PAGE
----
Right. I'm an idiot. I made a ginger hydromel (http://www.gotmead.com/forum/showthread.php?t=16243) that turned out great at about 5.5%, although the honey character wasn't prominent. I'm hoping they honey flavour is improved by some aging, I've still got a couple bottles left and I'll update my brewlog when I try them.

Medsen Fey
01-10-2011, 07:56 PM
I've made a traditional batch at 8% ABV that was moderately sweet and I enjoyed it a lot. I've got a cyser coming along that should be about 7.5% ABV for which I have high hopes.

fong song
01-11-2011, 02:14 AM
Thanks for the info guys.

I'm happy with a little sweetness in there so hopefully the honey will come through a bit more after backsweetening

Chevette girl:
I'm really glad you posted that about carbonating and then stabilising and backsweetening, it was a theory I was thinking about.

Icedmetal and Chevette girl:
Looks like a ginger mead is on the books!

I need to go buy another carboy after smashing one last night :( (all sanitised ready for my cyser)

mmclean
01-11-2011, 05:17 AM
I need to go buy another carboy after smashing one last night :( (all sanitised ready for my cyser)

That is why I use these:

Plastic Carboy (http://morewinemaking.com/view_product/6529/103206/Plastic_Carboy_-_5_Gallon_) ;D

Braxton
01-11-2011, 02:49 PM
I've made a couple of hydromels at about 5% or so, both carbonated, and have tasted a few more. I found that orange blossom honey works well and the Lalvin 71-b strain seemed to be a good choice.

Chevette Girl
01-11-2011, 04:23 PM
That is why I use these:

Plastic Carboy (http://morewinemaking.com/view_product/6529/103206/Plastic_Carboy_-_5_Gallon_) ;D

Ooh, now that's something for the Xmas list next year... the only plastic ones I've got are opaque which is practically useless to me...

RightHookCook
08-11-2011, 04:42 PM
I've made a traditional batch at 8% ABV that was moderately sweet and I enjoyed it a lot. I've got a cyser coming along that should be about 7.5% ABV for which I have high hopes.

Medsen, how did this cyser turn out? do you have a brewlog or recipe you could point me towards to? ;D

Medsen Fey
08-11-2011, 04:55 PM
I don't have a brewlog posted for it, but I used only buckwheat honey (and not very much) and the honey does come through. I'm not really happy with it right now, but age may fix that. A little sweetening might help it as well - really dry cyser just doesn't suit me.

RightHookCook
08-11-2011, 05:04 PM
I don't have a brewlog posted for it, but I used only buckwheat honey (and not very much) and the honey does come through. I'm not really happy with it right now, but age may fix that. A little sweetening might help it as well - really dry cyser just doesn't suit me.

Sounds good, im partial to a decent dry cider, so perhaps its similar?

SpamDog
08-11-2011, 08:41 PM
I did a low alcohol mead experiment started back in November.

8ish lbs to 5 gal batch (just over %5)
After a month I racked and added different fruits (Pear, Blackberry and Raspberry)
Stayed on the fruit for a few months then racked and back-sweetened to 1.018 and bulk aged until last month.

This stuff is so smooth! The fruit aroma is very noticeable and the flavor really stands out front, not sure if that is due to the low alcohol not really competing with the flavor. I could drink a whole lot of this, so far no one has not liked it and most people that know about the length of time you normally age meads and wines can't believe it is only 10 months old. I estimate this batch lasts until this November and no longer!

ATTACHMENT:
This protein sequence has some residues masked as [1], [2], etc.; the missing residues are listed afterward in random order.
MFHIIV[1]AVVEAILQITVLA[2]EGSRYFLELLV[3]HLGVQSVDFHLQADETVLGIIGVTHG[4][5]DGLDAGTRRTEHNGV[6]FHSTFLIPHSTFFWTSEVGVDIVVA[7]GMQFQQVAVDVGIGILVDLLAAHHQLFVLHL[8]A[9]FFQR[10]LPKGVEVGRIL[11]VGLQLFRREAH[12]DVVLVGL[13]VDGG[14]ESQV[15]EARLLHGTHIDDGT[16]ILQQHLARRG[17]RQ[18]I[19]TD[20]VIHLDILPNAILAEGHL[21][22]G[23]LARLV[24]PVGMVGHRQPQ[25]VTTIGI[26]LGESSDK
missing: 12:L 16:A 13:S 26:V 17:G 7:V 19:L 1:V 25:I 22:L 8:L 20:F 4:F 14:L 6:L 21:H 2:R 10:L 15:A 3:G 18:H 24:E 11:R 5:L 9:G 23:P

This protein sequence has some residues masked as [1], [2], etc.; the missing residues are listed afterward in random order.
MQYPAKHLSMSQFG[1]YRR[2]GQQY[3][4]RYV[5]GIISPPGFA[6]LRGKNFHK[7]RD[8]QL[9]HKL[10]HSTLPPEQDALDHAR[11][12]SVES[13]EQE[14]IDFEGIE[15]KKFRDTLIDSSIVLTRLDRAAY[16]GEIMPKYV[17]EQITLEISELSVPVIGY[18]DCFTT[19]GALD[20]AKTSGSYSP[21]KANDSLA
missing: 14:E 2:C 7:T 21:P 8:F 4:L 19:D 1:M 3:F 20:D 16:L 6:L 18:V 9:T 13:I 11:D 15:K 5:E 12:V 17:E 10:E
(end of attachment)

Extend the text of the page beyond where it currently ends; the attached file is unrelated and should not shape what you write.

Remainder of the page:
SpamDog

TheAlchemist
08-11-2011, 10:02 PM
Henrietta Maria (in the MeadLog) is my lowest ABV (potential around 5%) to date...but she's just getting started.

RightHookCook
08-12-2011, 08:25 AM
Henrietta Maria (in the MeadLog) is my lowest ABV (potential around 5%) to date...but she's just getting started.

Thanks for the replys guys, i will check out your brewlog alchemist, cheers for the pointer.

mccann51
10-29-2011, 05:14 PM
I've made two, low alcohol batches. I think they were both about 5%. I used liberty hops and carbonated them so that they would be like beer. It didn't taste like beer, but I enjoyed them and plan on making some more soon. They were completely dry and refreshing. I couldn't really taste the honey, but I also used cheap (costco) honey. It think it was clear and ready to be bottled in a couple months, but the flavor did continue to improve over the next six months.

How did you hop it? Dry-hopping, flameout? Liberty seems like a great choice for hopped mead.

BBBF
10-29-2011, 09:11 PM
I used them as a bittering hop.

mccann51
10-30-2011, 05:38 PM
Really? How is the hop bitterness balanced?

BBBF
10-30-2011, 09:02 PM
It was only about 15 IBU.

EOoN
12-22-2011, 10:42 AM
I make low alcohol mead exclusively and it's always good and ready to drink quickly.

I use raw, unfiltered honey and do not boil. I use ale yeast, never wine. I leave some residual sugars for taste and mouth-feel. I stop fermentation (or greatly reduce it) with refrigeration. I don't rack it, but simply drink it. My starting gravities are around 1.060 (from 1.75 pounds of honey) and I ferment down to around 1.020, which makes it beer strength at about 5% alcohol.

I am all natural and do not use chemicals. My yeast nutrient/energizer is organic bee pollen. For acid and additional nutrients I make a fruit tisane and strain some of it into the must. These additional fruit flavors work like seasoning and are not directly detectable. Honey is prominent.

I do not care about clearing. It is primarily cosmetic anyway, but the mead does clear a bit in the fridge, probably more if I let it go longer. Once it reaches the desired gravity and alcohol level, I put a rubber stopper in good and tight and put it in the fridge, allowing it to carbonate and settle and meld. The rubber stopper prevents bombs and will just blow out, but that has never happened. Nor has an infection--honey is infection resistant.

It is fizzy, slightly sweet, and very yummy, and is ready to drink in less than a month. Mead is simple and natural and I try to remember that :)

Lawpaw
12-22-2011, 10:59 AM
EOoN, you may also want to consider boiling some of the yeast cake from finished fermentation as a natural nutrient. Those yeasties aren't above cannibalism and love to munch on their fallen friends.

Another couple of options for carbonated mead is sweetening with splenda (like stevia) or fermenting in PET bottles, waiting for the desired carbonation firmness, then storing in the fridge. I know people who use this method for sweet root beer and ginger beer.

You could fit a gallon in a 2 liter and a couple of smaller PET bottles. The beautiful thing about this method is that you can always recarbonate by letting it sit out in the warmth until it gets hard again - but it isn't the best presentation.

mccann51
12-28-2011, 12:19 PM
Some other ideas for 'sweetening' and carbonating would be using lactose or maltodextrin as the backsweetener, since these are unfermentable. They're both less sweet than simple sugars, but since the object of the backsweetening is more to build body than anything else, this is not a big issue.

fong song
01-03-2012, 09:26 AM
EOon
Do you have a preference of ale yeast type?

fong song
02-03-2012, 07:46 PM
Also, could you post a sample recipe please